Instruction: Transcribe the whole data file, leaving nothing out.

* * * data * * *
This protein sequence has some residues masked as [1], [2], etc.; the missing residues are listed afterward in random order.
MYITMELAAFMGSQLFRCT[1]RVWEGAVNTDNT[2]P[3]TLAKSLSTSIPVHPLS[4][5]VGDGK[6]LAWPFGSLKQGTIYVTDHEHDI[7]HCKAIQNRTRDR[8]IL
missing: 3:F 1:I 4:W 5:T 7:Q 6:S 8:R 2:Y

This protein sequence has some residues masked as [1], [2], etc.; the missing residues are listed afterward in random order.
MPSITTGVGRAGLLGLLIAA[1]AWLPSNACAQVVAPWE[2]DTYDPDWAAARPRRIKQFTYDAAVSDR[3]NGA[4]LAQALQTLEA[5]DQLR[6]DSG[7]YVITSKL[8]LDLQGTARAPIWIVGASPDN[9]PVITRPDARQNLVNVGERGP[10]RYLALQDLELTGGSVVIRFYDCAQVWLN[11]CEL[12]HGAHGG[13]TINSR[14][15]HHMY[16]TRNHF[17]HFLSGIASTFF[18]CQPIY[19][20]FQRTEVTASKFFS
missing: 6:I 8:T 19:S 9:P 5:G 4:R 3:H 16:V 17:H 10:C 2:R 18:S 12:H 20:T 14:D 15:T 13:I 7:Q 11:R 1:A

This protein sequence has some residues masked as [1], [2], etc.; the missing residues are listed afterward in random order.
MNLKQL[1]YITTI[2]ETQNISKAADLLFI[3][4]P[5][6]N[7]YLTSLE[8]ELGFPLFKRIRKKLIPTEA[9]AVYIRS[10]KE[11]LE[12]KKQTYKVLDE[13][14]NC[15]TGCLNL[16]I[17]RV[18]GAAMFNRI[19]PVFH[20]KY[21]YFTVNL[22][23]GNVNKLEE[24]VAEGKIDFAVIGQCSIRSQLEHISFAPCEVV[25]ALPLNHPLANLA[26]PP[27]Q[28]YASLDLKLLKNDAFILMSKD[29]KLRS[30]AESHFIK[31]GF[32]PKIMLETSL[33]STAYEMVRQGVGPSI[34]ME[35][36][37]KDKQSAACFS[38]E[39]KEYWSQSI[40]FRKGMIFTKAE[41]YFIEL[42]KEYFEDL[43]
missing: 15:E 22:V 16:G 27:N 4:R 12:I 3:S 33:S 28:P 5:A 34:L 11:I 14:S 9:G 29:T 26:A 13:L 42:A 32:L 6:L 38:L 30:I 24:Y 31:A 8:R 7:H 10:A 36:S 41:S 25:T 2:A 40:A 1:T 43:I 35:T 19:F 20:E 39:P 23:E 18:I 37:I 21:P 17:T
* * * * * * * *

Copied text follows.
This protein sequence has some residues masked as [1], [2], etc.; the missing residues are listed afterward in random order.
MYITMELAAFMGSQLFRCT[1]RVWEGAVNTDNT[2]P[3]TLAKSLSTSIPVHPLS[4][5]VGDGK[6]LAWPFGSLKQGTIYVTDHEHDI[7]HCKAIQNRTRDR[8]IL
missing: 3:F 1:I 4:W 5:T 7:Q 6:S 8:R 2:Y

This protein sequence has some residues masked as [1], [2], etc.; the missing residues are listed afterward in random order.
MPSITTGVGRAGLLGLLIAA[1]AWLPSNACAQVVAPWE[2]DTYDPDWAAARPRRIKQFTYDAAVSDR[3]NGA[4]LAQALQTLEA[5]DQLR[6]DSG[7]YVITSKL[8]LDLQGTARAPIWIVGASPDN[9]PVITRPDARQNLVNVGERGP[10]RYLALQDLELTGGSVVIRFYDCAQVWLN[11]CEL[12]HGAHGG[13]TINSR[14][15]HHMY[16]TRNHF[17]HFLSGIASTFF[18]CQPIY[19][20]FQRTEVTASKFFS
missing: 6:I 8:T 19:S 9:P 5:G 4:R 3:H 16:V 17:H 10:C 2:R 18:S 12:H 20:T 14:D 15:T 13:I 7:Q 11:R 1:A

This protein sequence has some residues masked as [1], [2], etc.; the missing residues are listed afterward in random order.
MNLKQL[1]YITTI[2]ETQNISKAADLLFI[3][4]P[5][6]N[7]YLTSLE[8]ELGFPLFKRIRKKLIPTEA[9]AVYIRS[10]KE[11]LE[12]KKQTYKVLDE[13][14]NC[15]TGCLNL[16]I[17]RV[18]GAAMFNRI[19]PVFH[20]KY[21]YFTVNL[22][23]GNVNKLEE[24]VAEGKIDFAVIGQCSIRSQLEHISFAPCEVV[25]ALPLNHPLANLA[26]PP[27]Q[28]YASLDLKLLKNDAFILMSKD[29]KLRS[30]AESHFIK[31]GF[32]PKIMLETSL[33]STAYEMVRQGVGPSI[34]ME[35][36][37]KDKQSAACFS[38]E[39]KEYWSQSI[40]FRKGMIFTKAE[41]YFIEL[42]KEYFEDL[43]
missing: 15:E 22:V 16:G 27:N 4:R 12:I 3:S 33:S 28:P 5:A 34:L 11:I 14:S 9:G 29:T 26:A 13:L 42:A 32:L 6:L 38:L 30:I 24:Y 31:A 8:R 7:H 10:A 36:S 41:S 25:T 2:A 40:A 1:T 43:I 35:T 19:F 20:E 39:P 23:E 18:I 37:I 21:P 17:T